Melatonin is a natural substance that people tend to take for better sleep – but it may also be effective at calming chronic pain too
FIBROMYALGIA can have a devasting impact on sufferers’ lives.
The chronic pain condition, which celebs like Lady Gaga, Kirsty Young and Sinead O’Connor have, has no treatment – so people often have to just leave with the headaches, tiredness and muscle stiffness.
But scientists now believe that taking melatonin might help improve fibromyalgia patients’ quality of life.
Oral doses of the sleep aid have been found to improve mood, decrease anxiety and stress levels in those with the condition.
People with fibromyalgia tend to have mood disorders and mental conditions which can severely impact their quality of life.
Without specific treatments, patients are forced to use painkillers, sleeping tablets and anti-anxiety medications.
But melatonin is a natural substance that has all of these properties build in.
And according to a new study, it’s been shown to have positive results in fibromyalgia patients, Fibromyalgia News Today reports.
Scientists got 36 women aged 40-60 (all suffering from fibromyalgia) to start a 110-day trial. For ten days, they didn’t receive any treatment and that was then followed by five rounds of melatonin treatment.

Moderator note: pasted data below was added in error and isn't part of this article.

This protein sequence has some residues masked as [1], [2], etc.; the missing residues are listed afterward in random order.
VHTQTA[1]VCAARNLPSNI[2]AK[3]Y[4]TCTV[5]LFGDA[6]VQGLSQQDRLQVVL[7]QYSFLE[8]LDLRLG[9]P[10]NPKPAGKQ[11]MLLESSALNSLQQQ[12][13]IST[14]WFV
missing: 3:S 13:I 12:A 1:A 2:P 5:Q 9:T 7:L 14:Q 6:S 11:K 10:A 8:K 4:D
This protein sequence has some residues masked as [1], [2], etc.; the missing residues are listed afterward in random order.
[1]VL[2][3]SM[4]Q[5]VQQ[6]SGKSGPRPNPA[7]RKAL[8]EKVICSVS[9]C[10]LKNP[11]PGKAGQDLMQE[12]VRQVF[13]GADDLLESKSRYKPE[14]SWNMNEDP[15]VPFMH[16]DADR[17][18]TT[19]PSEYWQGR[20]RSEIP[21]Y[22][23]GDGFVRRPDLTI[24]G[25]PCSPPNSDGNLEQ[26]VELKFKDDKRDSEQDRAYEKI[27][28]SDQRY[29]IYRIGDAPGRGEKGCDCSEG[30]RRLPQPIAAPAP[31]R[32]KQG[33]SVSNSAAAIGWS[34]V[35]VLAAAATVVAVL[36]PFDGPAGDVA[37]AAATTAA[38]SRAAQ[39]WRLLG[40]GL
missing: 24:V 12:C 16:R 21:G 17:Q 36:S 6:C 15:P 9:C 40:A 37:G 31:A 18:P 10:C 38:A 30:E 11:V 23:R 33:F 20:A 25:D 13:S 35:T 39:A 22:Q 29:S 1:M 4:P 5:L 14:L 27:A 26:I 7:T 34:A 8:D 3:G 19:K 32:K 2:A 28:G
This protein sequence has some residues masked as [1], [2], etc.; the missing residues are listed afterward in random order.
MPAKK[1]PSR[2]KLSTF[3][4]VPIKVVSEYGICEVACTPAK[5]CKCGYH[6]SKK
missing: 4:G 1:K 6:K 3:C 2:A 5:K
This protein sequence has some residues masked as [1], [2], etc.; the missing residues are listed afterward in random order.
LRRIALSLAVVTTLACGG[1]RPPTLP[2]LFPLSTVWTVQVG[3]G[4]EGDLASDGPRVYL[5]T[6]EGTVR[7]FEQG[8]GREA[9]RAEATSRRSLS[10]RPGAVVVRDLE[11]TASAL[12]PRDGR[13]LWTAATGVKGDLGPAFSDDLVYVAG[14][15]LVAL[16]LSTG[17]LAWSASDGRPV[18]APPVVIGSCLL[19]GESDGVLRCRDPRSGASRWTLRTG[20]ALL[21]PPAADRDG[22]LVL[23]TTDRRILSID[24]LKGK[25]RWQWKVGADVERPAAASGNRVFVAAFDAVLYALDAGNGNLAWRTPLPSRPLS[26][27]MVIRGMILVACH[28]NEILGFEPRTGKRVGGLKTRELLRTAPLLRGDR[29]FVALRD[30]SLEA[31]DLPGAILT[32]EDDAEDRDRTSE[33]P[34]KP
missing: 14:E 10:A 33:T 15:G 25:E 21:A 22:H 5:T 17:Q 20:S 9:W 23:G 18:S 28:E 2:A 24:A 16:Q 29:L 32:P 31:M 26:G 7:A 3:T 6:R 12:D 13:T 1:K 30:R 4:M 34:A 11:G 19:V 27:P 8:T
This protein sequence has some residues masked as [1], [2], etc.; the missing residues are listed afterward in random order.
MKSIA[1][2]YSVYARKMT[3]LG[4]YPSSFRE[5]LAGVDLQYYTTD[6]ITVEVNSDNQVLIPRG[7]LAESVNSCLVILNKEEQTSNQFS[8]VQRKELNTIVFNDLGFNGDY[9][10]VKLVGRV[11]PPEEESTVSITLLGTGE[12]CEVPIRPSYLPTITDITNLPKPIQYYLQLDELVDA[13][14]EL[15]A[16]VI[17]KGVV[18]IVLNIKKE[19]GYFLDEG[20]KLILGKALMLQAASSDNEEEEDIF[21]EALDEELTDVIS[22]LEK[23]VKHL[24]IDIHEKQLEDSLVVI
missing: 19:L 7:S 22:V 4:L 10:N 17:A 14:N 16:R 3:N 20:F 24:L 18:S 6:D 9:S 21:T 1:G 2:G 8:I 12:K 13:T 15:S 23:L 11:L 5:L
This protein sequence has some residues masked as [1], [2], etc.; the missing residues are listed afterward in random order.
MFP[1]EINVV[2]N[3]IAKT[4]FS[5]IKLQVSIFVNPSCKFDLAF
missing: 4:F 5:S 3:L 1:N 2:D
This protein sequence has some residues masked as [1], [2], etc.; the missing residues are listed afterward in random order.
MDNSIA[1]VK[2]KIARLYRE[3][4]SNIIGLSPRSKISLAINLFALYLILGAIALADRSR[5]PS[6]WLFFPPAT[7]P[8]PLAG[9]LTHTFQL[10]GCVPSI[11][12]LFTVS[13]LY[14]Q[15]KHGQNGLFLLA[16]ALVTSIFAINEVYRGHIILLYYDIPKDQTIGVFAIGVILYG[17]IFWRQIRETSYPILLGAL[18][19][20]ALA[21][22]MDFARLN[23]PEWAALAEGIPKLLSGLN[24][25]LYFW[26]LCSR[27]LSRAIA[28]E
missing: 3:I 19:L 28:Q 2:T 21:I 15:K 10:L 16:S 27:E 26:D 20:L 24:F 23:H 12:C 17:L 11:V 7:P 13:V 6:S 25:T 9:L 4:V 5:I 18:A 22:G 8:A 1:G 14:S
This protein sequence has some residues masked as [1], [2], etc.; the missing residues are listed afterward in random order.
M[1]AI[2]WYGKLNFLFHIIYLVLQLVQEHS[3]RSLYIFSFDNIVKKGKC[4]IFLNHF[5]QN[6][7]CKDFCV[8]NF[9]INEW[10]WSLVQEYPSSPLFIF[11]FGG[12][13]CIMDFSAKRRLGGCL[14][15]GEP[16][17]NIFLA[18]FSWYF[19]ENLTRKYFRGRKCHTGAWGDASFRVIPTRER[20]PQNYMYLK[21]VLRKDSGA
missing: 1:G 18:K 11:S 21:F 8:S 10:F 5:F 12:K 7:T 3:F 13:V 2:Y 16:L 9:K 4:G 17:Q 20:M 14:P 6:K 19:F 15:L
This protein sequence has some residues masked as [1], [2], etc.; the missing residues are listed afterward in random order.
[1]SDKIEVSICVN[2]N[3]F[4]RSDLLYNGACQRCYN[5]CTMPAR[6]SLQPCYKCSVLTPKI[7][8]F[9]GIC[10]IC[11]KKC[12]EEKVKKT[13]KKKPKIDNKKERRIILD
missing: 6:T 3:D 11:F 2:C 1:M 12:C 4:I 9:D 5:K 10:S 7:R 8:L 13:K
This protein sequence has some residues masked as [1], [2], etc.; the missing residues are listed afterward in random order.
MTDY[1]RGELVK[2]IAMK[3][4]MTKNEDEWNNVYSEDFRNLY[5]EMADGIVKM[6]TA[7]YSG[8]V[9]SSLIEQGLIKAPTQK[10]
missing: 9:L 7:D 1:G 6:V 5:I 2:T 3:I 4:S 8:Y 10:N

Each round involved taking the substance for ten days in a row, followed by a placebo for ten days.
Every ten days, the women then filled out surveys to help evaluate their physical and psychological symptoms, pain levels and mood, and handed in urine samples to measure stress levels.
Scientists found that melatonin improved mood, pain levels, and quality of life and caused a slight reduction in anxiety – and the best responses were obtained with the higher doses.
Patients also reported that the treatment improved their family and social relations, state of mind and fitness.
Cortisol (stress) levels decrease significantly when patients were given a mid-to-high dose of the substance.
They also said that they “did observe slight dose-dependent improvements in some variables with lower doses, though these changes were not statistically significant”.
More research is needed to examine exactly how long and how much of it should be used to best treat fibromyalgia but it’s a promising start.